The flat part 20 forms the projection of a part 22 of the blade which connects to the curved part 18 and is bounded by the straight part between the points 13 and 21, the inflow edge 7 which runs between the same point 13 and connecting point 23 on the hub 6, and then, of course, the line between the above-mentioned points 21 and 23 where the blade is connected to the hub. This flat part 22 therefore lies in an axial plane. The air arriving in the axial direction will therefore first follow this axial part 22, and the air will be deflected only from the line between the points 12 and 21 onwards.
Since the part 22 of the blade must run precisely axially and, of course, the curved part must connect uniformly thereto, in the design drawing of FIG. 5 the part 20, as already stated, run tangentially to the cylinder at the point 19. In this way it is also possible to determine where the central axis 14, 14' of the cylinder 15 is the shortest distance to the central axis 12 of the stator. This distance can be so defined that the central axis 12 of the stator lies in a tangent plane to the cylinder 15/17. The shortest distance between the two central axes 12 and 14 is thus equal to the radius of the cylinder 15/17.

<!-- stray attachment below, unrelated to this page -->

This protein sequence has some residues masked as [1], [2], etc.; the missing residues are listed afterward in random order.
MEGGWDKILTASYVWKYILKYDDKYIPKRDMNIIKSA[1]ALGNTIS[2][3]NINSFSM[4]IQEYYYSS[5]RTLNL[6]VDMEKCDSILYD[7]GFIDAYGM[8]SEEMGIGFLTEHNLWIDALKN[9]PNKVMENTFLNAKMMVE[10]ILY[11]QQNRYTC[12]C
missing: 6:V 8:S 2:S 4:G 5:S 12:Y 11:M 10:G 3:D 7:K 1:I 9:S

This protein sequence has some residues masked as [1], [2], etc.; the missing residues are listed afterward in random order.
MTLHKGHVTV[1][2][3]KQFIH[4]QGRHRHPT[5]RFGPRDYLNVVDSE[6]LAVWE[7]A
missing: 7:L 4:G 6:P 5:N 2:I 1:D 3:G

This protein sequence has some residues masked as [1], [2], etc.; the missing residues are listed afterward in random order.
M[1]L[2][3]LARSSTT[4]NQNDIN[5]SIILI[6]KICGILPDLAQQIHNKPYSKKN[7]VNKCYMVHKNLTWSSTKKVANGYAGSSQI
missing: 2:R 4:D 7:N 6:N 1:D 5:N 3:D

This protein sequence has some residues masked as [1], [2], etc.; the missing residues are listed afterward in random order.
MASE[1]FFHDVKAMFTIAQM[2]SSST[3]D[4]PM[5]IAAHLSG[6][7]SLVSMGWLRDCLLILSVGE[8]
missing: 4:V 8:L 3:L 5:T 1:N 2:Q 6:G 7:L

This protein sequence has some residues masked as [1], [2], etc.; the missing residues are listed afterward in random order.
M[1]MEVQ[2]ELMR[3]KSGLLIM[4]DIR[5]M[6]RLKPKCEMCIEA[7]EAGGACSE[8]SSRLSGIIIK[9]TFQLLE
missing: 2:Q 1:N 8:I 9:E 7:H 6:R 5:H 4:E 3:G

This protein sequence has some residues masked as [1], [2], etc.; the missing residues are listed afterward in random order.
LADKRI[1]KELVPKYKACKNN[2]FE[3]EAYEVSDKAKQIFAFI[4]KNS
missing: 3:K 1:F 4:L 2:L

It can be seen that the direction of the inflow edge 7 forms an angle of 15° with the line 16 at right angles to the central axis 12 of the hub or the stator, that is 75° relative to central axis 12. It is conceivable to make this angle slightly larger or smaller without doing away with the effect on the flow. The point 23 would thereby shift slightly to the left, or slightly to the right, in which latter case it would only be necessary for the hub 6 also to be extended slightly further to the right. In all cases the part 22 of the blade face directly behind the flow edges 7 remains extending axially.